Here we are, on the brink of exiting 2020 yet everywhere you look, you’re likely to see people facing an unprecedented amount of stress. With the COVID-19 pandemic comes a barrage of daily health anxieties, rising death tolls, increasing unemployment numbers, and physical isolation — on top of strong feelings of frustration and anger as people protest against injustice across the country
An estimated 80% of visits to a GP are stress related, but only 3% of GPs talk about how to reduce stress. Yoga, meditation are practices which can train the body and mind to be able to cope with stress better and help improve overall health and wellbeing. Exercise, like spinning or weights are very useful to alleviating stress, but yoga is different. It powerfully combines both physical fitness and the philosophy of self compassion and awareness. Its teaches us to be non-judgemental toward ourselves and others, which is a powerful tool for stress relief, since most of our stress come from us being hard on ourselves or frustrated by others.
Yoga talk about the union of body and mind, connected as one. Stress in one domain will affect the other and vice versa and many of us will live in either our mind or our body. This contributes to creating an imbalance and even lack of awareness. Those with very analytical or their work requires that discipline, may spend a lot of time in their mind and not realise how much tension has manifested itself into the body or is being stored there. If your active and partake in exercise you may be keenly aware of your body, but may benefit by becoming more aware of your mental state. Where Yoga comes in, is helping you to create balance and tone and connection between the two.
Yoga can train the counter stress response system the parasympathetic nervous system. Building yoga into a regular practice the chronic daytime stress hormone levels can drop and the heart rate variability increases which is a measure of your ability to tolerate stress. This has shown to improve even after a few sessions of yoga.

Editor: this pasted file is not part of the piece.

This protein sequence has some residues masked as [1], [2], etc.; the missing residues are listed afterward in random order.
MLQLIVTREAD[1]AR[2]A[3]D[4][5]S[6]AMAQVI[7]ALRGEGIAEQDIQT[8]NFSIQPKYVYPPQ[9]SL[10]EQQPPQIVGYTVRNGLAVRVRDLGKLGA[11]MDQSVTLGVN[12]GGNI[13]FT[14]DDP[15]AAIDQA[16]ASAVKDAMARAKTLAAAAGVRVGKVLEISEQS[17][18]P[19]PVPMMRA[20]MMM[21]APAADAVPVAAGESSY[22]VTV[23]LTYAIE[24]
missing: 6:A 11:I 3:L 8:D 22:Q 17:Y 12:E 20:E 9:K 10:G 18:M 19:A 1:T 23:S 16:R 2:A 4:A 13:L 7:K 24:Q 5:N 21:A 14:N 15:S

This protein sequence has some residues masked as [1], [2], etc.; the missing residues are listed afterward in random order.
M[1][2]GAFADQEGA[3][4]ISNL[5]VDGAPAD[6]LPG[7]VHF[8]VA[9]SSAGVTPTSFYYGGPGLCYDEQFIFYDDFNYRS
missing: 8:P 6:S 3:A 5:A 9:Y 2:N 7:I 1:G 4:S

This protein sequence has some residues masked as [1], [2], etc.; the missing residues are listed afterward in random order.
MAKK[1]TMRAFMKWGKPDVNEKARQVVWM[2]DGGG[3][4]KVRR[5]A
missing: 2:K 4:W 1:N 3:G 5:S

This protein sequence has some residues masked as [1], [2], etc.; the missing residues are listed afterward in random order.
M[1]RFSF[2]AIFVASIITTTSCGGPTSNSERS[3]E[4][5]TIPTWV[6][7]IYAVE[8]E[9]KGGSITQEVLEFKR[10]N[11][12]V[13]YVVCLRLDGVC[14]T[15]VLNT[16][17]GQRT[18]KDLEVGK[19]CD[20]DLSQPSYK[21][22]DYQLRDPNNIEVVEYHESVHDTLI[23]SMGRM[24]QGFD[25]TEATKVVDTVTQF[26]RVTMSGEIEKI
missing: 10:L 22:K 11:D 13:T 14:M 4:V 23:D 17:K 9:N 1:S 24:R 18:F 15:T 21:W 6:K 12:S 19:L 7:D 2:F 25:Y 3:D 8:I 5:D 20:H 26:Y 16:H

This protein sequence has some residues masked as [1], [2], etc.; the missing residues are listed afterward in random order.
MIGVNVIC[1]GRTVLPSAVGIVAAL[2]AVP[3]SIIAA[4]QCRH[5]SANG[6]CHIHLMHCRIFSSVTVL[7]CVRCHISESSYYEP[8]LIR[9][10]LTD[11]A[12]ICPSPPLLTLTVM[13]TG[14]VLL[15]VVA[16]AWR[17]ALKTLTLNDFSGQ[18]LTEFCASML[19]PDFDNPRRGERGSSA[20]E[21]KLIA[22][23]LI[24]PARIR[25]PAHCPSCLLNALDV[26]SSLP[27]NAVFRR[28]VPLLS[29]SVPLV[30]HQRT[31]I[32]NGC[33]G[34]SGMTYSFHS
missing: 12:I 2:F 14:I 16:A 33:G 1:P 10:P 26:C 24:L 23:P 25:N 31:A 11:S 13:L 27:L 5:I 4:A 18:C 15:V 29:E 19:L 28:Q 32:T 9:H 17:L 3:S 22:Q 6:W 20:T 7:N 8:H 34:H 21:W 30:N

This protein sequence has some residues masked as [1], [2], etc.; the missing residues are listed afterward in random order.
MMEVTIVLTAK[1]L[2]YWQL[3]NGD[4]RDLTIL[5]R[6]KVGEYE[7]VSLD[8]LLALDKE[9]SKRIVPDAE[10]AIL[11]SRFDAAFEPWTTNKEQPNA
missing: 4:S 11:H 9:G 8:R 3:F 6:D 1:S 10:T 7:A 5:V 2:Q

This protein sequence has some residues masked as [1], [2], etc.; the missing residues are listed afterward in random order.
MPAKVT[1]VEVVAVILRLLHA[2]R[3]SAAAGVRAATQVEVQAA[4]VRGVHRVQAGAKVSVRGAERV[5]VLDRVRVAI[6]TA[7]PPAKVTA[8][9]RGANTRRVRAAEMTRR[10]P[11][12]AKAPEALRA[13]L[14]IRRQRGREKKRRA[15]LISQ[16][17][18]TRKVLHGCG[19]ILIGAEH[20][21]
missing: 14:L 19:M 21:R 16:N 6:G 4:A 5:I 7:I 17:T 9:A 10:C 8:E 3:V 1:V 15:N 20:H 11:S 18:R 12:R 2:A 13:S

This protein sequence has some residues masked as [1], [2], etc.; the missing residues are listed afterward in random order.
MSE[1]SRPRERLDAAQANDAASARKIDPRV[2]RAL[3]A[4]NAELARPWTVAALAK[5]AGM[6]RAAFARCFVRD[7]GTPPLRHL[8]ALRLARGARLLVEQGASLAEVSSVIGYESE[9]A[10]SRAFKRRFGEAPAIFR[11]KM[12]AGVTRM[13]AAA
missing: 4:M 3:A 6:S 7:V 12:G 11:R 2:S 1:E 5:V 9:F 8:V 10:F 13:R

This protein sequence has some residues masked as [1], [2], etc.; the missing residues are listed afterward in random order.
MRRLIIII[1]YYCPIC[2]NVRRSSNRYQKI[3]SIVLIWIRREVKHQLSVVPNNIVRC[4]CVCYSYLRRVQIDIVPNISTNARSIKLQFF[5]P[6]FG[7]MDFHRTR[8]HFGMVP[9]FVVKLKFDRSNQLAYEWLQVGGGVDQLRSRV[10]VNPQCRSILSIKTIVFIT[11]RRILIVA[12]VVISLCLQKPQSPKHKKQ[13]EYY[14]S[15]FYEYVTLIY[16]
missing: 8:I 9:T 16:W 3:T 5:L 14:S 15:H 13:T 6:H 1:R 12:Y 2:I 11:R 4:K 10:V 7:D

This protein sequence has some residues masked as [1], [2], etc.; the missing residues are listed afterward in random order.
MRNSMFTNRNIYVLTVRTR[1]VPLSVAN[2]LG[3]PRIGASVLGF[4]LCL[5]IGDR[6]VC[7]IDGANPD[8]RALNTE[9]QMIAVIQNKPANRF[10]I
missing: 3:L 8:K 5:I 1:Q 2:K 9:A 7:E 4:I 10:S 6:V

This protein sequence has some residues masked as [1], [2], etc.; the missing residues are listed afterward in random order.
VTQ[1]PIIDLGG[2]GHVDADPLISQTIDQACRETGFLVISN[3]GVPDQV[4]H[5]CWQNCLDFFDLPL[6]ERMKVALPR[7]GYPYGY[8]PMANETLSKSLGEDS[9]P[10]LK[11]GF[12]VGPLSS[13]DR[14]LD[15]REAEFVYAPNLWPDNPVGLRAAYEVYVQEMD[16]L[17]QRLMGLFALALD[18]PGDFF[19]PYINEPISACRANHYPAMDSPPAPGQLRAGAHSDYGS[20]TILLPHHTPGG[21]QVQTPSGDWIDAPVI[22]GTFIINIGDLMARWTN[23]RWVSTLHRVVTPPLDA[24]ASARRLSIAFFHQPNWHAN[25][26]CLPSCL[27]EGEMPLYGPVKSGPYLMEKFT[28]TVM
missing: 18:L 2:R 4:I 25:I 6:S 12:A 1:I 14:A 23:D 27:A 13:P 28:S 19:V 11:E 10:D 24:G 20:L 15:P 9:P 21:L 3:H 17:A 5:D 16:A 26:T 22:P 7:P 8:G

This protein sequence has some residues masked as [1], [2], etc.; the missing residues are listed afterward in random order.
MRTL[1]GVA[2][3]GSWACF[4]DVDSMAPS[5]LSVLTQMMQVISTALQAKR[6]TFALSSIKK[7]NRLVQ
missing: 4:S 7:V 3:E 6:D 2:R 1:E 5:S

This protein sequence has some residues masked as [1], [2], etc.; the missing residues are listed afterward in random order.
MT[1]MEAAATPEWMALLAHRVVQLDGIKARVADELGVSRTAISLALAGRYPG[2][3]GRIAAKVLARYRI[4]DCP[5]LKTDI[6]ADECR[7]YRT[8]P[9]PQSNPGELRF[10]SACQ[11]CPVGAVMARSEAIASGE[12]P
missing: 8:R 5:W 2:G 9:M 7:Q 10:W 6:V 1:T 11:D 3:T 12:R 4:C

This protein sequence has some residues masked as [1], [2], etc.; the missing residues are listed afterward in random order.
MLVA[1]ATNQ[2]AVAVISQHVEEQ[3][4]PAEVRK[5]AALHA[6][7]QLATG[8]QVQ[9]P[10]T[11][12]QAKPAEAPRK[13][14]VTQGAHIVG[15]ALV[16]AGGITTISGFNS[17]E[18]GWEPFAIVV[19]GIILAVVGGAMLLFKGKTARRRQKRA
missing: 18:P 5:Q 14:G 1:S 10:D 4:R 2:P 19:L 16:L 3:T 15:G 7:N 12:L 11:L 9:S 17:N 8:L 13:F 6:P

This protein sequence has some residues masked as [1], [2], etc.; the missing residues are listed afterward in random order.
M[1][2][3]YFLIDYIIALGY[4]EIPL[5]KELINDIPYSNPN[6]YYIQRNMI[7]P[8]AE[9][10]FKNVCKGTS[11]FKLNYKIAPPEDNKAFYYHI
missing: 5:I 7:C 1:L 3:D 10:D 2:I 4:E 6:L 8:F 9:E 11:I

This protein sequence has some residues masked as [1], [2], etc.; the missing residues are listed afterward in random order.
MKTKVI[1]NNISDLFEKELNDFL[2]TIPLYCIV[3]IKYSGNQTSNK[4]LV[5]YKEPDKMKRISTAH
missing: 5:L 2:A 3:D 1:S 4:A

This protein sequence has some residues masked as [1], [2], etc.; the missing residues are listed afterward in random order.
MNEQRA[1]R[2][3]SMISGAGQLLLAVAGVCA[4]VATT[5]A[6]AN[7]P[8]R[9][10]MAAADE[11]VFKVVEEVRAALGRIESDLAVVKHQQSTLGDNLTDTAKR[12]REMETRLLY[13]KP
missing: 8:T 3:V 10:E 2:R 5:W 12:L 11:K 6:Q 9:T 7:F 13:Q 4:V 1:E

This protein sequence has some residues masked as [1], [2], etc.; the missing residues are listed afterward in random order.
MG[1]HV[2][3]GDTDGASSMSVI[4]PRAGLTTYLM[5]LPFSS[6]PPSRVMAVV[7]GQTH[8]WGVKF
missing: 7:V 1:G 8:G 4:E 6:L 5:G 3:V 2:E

Use your breath
Breath is a key tool to turn the dial down on stress. Ujjayi breath, taking a deep slow breath through your nose and exhaling through your nose whilst constricting the back of the throat in a ‘ha’ sound vibration with the mouth closed. The breath should be audible to someone next to you, like the sound of the ocean. Another breath is Alternative Nasal Breathing. This is where you breath through one open nostril whilst constricting the other and exhaling out the opposite.
Meditation is important to the yoga practice and has been shown to effectively reduce stress. Learn to practice a short guided meditation to unwind at the end of a stressful day. RAIN is a mindfulness tool described by Tara Brach as
R – Recognise what is happening
A – Allow life just to be
I – Investigate inner experience with kindness
N – Non-identification – awareness that we are not defined or limited by our emotions or stories.
Be Kind to yourself
Kindness and positive emotions protect and cushion you from the burdens of stress and have been shown to improve physical health and depression. It’s easy to learn how to be hard on ourselves/, so unlearning that self judgement can be difficult but worthwhile. It takes concerted practice and intention every day. So how can you learn to be kind on a daily basis? Create time to spend time with someone you value. Allow time spend doing an activity you enjoy. Extending kindness to ourselves first and foremost, we are able to expand our ability to accept, forgive and love. Positive emotions will naturally grow around us and reduce our stress on us and others.
Let's remain positive as we look towards 2021 and learn to be kind to ourselves and others around us too.
The On Demand channel 'Breathing Space' provide tutorials and access to the breathing techniques above.